The whole scheme of Unemployment Insurance embodies the principle that it is reasonable that employers and employees, in cases where unemployment is relatively small, should bear their share of the provision that has to be made for others less fortunately placed, from the point of view of work and economical work, than they are. The whole scheme is a national scheme. One part of the nation is more happily circumstanced than another, and that part of the nation, or that section of the community which finds itself so happily circumstanced can hardly complain if sections of the community less favourably circumstanced insist that they should fall into line in a National Insurance Scheme. We must look at this Unemployment Insurance Scheme from a national point of view. Reasonable exceptions are made for people who are permanently employed by County Councils, and I am afraid that I shall have to oppose Senator Linehan's recommendation very strongly.

As I was interested in this matter I should like to ask the Assistant Minister if he could let us know if the £22,000,000 he mentioned is in English or Irish funds. He also said that certain County Councils which had already robbed, so to speak, by withholding their just contributions, would by this amendment of Senator Linehan be empowered to withhold grants, or that it would render them not liable for the grants already withheld. I am astonished at the Minister's statement, as what Senator Linehan simply asks is, that the Minister shall have power by special order to do certain things. Is it likely that Ministers are going to authorise certain people who owe £50,000 to get out of their liability? I should like to hear if that £22,000,000 is English or Irish money.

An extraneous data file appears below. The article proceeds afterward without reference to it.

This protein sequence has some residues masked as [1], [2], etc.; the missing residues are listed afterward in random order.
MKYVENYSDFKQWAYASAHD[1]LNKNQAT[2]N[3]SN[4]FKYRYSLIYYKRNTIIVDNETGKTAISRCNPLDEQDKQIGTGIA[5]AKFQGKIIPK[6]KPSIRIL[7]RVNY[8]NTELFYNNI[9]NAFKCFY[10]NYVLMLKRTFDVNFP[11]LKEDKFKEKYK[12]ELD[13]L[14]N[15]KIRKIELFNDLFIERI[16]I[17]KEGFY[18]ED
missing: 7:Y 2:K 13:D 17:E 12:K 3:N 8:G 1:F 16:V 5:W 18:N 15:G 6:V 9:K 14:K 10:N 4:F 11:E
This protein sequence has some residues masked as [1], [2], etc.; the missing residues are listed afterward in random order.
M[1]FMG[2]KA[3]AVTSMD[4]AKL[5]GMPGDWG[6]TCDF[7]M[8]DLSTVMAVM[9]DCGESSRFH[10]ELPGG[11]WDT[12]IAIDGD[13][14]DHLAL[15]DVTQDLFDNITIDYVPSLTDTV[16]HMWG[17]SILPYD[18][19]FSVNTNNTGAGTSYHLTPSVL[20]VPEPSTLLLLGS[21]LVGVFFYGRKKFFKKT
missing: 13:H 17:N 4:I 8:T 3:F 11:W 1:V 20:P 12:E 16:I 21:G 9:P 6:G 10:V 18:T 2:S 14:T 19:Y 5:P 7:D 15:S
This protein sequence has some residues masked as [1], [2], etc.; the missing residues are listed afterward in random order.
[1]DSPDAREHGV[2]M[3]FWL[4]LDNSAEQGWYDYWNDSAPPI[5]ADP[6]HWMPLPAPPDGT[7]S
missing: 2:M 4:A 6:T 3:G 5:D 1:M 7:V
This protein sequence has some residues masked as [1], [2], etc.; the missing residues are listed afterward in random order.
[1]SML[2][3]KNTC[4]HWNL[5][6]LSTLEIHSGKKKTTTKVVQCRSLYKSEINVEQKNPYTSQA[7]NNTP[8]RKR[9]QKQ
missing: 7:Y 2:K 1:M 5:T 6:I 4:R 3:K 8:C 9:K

With regard to the £22,000,000 that Senator Bennett inquires about, I stated that in 1919 the scheme was one extending to Great Britain and Ireland. I do not think that I used the word "robbing."


I do not think you said "robbing." I think it was Senator Bennett's paraphrase of the effect of what you said.

I do not like paraphrases of that nature. I fail to see what the object can possibly be to make this recommendation retrospective otherwise than the desire on the part of the County Councils to have it made operative so that they may be relieved from their liability.

I would like to ask the Minister if Ireland has received a proportionate part of the £22,000,000 that were in hands at that particular date.

As I mentioned, in 1919 the scheme extended to Great Britain and Ireland. The transfer came in 1921, and between 1919 and 1921 there was a debt—the whole fund was in debt. The extraordinary thing which will, no doubt, appeal to the Senator is that while we by the middle of next October will be in debt to the extent of £750,000 at most, in England at the moment they are in debt to the extent of £15,000,000.

I would like to ask the Minister if the deficit on the Unemployment Fund was accounted for by the fact that after the Great War all the soldiers returning were put on the Fund, and if all the people who were engaged making munitions, and who had not contributed to the fund, were also put on it? Was not this largely responsible for the surplus being turned into a deficit?